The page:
Myanmar's garment exports last year were worth about $1.6 billion, according to the MGMA -- a tiny fraction of a global industry worth $460 billion in 2013. However, the country's apparel exports are rising steadily, especially to Europe.
No race to the bottom
"Right now, we're at a tipping point," Clere said. "International brands and garment producers have it within their power to tip this industry towards becoming among the safest and most responsible garment industries in the world. We won't get there by racing to the bottom like we've seen in some other countries. We'll get there by following the principals laid out in MGMA's code."
Win Ei Khine, a member of the MGMA board, said the code would improve the industry for the benefit of local workers and owners, as well as reassuring international brands and attracting Western contracts. "Branding is something we should build for ourselves too, not just for promotion," said Khine, who is also executive director of Maple Garment factory in northern Yangon.
"But of course, this will reassure potential buyers who might be concerned about the reputational risks associated with doing business in Myanmar to work with us without hesitation."
The code also addresses child labor, which is a major concern for international investors -- not least due to its potential impact on sales in the West. Children are still employed across the informal economy, including in the apparel sector, and human rights groups have highlighted the role of child soldiers in the armed forces and ethnic armed groups.
The new code for garment manufacturers sets a minimum worker age of 15 and states that legitimate young workers should be excluded from hazardous jobs, although it does not specify an age range. "Where underage workers are already employed or discovered, the companies [will] strive to support reasonable remediation measures that promote social integration of children and enable them to enroll in school or alternative education programs," it says.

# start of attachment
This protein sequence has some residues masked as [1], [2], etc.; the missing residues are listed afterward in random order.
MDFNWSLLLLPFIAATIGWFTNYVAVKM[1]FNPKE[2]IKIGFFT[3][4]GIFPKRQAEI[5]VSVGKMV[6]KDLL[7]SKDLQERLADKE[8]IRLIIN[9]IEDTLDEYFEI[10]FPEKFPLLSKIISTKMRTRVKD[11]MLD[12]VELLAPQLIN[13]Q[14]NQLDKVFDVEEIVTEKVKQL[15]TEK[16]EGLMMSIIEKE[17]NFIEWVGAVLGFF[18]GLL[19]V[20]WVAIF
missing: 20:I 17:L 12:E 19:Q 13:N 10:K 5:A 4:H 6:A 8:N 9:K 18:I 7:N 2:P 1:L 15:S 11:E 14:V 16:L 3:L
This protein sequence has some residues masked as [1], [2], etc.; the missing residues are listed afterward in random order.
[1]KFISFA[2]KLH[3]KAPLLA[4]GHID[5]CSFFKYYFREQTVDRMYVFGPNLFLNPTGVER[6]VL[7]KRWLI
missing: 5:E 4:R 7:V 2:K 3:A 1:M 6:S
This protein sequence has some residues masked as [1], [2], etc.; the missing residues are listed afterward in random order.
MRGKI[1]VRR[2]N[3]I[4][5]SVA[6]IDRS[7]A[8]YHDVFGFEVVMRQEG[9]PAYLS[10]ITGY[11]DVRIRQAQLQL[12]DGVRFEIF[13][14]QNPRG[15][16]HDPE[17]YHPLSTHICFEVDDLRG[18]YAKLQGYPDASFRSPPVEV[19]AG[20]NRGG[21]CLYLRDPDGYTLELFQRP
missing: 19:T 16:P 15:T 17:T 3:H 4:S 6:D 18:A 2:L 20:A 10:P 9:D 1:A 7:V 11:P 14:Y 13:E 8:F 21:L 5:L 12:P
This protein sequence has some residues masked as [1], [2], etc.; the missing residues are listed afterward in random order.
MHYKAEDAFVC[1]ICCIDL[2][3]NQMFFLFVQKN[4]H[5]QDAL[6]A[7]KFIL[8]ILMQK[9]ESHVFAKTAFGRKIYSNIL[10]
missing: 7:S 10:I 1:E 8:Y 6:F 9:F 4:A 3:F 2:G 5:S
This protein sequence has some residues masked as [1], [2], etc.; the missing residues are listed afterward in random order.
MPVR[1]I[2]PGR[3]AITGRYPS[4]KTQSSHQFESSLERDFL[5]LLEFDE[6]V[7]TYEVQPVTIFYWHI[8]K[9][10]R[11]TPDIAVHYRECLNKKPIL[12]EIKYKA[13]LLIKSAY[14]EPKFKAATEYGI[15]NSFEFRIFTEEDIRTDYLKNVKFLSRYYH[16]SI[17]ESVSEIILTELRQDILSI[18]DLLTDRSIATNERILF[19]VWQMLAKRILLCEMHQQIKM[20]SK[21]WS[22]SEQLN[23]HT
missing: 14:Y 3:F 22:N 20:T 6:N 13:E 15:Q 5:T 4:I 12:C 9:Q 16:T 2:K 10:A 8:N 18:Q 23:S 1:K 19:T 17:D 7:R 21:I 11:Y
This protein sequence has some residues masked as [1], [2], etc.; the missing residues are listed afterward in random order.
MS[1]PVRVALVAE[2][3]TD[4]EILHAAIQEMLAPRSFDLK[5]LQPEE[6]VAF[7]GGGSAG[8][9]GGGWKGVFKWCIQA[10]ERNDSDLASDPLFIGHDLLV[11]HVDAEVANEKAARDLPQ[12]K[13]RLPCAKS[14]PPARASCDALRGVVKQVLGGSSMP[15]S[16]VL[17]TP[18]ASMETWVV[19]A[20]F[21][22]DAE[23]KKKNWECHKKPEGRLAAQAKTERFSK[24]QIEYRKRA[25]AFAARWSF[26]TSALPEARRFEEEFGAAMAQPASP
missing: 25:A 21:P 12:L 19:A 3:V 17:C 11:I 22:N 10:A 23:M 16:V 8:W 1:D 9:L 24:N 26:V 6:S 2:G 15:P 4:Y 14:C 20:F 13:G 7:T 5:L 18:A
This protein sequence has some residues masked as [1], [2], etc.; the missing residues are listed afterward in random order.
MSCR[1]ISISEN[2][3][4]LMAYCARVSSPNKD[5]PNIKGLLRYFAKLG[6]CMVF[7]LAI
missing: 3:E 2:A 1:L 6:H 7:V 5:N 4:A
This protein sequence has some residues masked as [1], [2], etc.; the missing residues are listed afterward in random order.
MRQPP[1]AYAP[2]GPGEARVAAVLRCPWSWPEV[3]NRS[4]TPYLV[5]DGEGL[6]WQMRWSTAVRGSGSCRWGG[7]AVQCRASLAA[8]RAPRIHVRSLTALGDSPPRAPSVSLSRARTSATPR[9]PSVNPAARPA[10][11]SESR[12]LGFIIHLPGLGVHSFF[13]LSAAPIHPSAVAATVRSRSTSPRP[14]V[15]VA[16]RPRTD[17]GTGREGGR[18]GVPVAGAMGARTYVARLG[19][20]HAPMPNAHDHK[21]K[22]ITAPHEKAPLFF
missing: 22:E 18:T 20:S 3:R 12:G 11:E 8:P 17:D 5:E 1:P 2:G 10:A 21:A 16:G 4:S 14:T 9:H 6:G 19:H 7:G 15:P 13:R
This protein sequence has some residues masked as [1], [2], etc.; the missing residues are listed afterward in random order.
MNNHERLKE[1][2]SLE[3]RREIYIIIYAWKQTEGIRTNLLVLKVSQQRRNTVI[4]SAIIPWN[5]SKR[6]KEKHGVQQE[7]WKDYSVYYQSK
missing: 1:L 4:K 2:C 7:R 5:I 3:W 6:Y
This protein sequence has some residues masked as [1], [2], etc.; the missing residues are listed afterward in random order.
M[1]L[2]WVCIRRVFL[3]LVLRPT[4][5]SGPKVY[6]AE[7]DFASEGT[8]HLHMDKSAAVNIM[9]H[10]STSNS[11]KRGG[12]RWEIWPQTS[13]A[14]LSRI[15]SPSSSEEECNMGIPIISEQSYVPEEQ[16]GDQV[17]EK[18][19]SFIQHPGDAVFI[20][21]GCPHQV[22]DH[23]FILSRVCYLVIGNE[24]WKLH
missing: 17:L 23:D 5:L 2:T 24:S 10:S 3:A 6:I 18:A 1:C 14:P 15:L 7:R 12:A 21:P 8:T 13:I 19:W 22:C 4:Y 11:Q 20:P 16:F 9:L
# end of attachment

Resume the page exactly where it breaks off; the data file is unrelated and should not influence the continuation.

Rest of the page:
Vicky Bowman, executive director of the Myanmar Centre for Responsible Business, a Danish-backed human rights group, welcomed the code's "realistic approach to the issue of child workers," but warned that age verification would remain a crucial challenge.
The code's reference to international conventions is also welcome, Bowman said, adding that independent monitoring and reporting would be required to test its credibility.
"International brands can help their suppliers to meet these commitments through capacity building and technical advice," Bowman noted. "But they also need to have effective audit and monitoring, and a sanction -- i.e. ending the contract -- where the supplier fails to take remedial action within an agreed time frame."
The industry's efforts to address investors' worries come amid international concerns, expressed by U.S. President Barack Obama and others, that democratic reforms in Myanmar may have stalled. The country's military retains a constitutionally guaranteed role in politics, and accusations of human rights abuses persist.
Sean Turnell, an associate professor at Sydney's Macquarie University who studies Myanmar's economy, said that some manufacturers will likely sign up to the code with good intentions. "For others, it's part of a marketing campaign, with an eye on establishing the Myanmar brand for the long term in higher-yielding Western markets," he said.
"So [it is] a good thing if adhered to, bad if it's a fig leaf covering widespread abusive and exploitative practices. Of course, 10 years ago the powers that be in Myanmar would not have even cared about good PR [public relations]. So something has changed."